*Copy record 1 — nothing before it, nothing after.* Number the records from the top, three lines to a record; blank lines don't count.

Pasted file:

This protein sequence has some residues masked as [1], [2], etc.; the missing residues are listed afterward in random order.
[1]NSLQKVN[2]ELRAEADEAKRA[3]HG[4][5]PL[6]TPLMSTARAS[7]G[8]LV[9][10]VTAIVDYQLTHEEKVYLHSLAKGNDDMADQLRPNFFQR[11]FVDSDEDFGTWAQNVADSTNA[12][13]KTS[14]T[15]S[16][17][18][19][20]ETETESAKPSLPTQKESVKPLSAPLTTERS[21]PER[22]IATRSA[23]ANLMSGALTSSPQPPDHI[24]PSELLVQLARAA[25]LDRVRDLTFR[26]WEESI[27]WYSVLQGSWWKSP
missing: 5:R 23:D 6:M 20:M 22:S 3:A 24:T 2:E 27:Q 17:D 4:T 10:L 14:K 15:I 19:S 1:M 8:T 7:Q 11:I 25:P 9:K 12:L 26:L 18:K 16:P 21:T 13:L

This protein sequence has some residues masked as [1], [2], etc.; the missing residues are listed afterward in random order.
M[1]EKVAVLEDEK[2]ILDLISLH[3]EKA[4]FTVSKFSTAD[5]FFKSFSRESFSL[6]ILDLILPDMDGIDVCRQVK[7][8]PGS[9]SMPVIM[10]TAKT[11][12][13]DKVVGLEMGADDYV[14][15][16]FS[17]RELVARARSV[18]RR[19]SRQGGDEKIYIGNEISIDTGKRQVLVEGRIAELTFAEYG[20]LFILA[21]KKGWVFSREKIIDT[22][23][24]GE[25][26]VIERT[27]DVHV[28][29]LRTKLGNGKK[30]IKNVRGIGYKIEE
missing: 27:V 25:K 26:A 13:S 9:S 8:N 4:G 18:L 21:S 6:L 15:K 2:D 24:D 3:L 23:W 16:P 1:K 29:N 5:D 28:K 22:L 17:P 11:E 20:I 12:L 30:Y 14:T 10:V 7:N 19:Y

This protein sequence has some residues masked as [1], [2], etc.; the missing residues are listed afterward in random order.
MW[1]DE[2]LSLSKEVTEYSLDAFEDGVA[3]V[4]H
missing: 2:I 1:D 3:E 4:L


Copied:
This protein sequence has some residues masked as [1], [2], etc.; the missing residues are listed afterward in random order.
[1]NSLQKVN[2]ELRAEADEAKRA[3]HG[4][5]PL[6]TPLMSTARAS[7]G[8]LV[9][10]VTAIVDYQLTHEEKVYLHSLAKGNDDMADQLRPNFFQR[11]FVDSDEDFGTWAQNVADSTNA[12][13]KTS[14]T[15]S[16][17][18][19][20]ETETESAKPSLPTQKESVKPLSAPLTTERS[21]PER[22]IATRSA[23]ANLMSGALTSSPQPPDHI[24]PSELLVQLARAA[25]LDRVRDLTFR[26]WEESI[27]WYSVLQGSWWKSP
missing: 5:R 23:D 6:M 20:M 22:S 3:A 24:T 2:E 27:Q 17:D 4:T 10:L 14:K 15:I 19:S 1:M 8:T 7:Q 11:I 25:P 9:K 12:L 26:L 18:K 16:P 21:T 13:L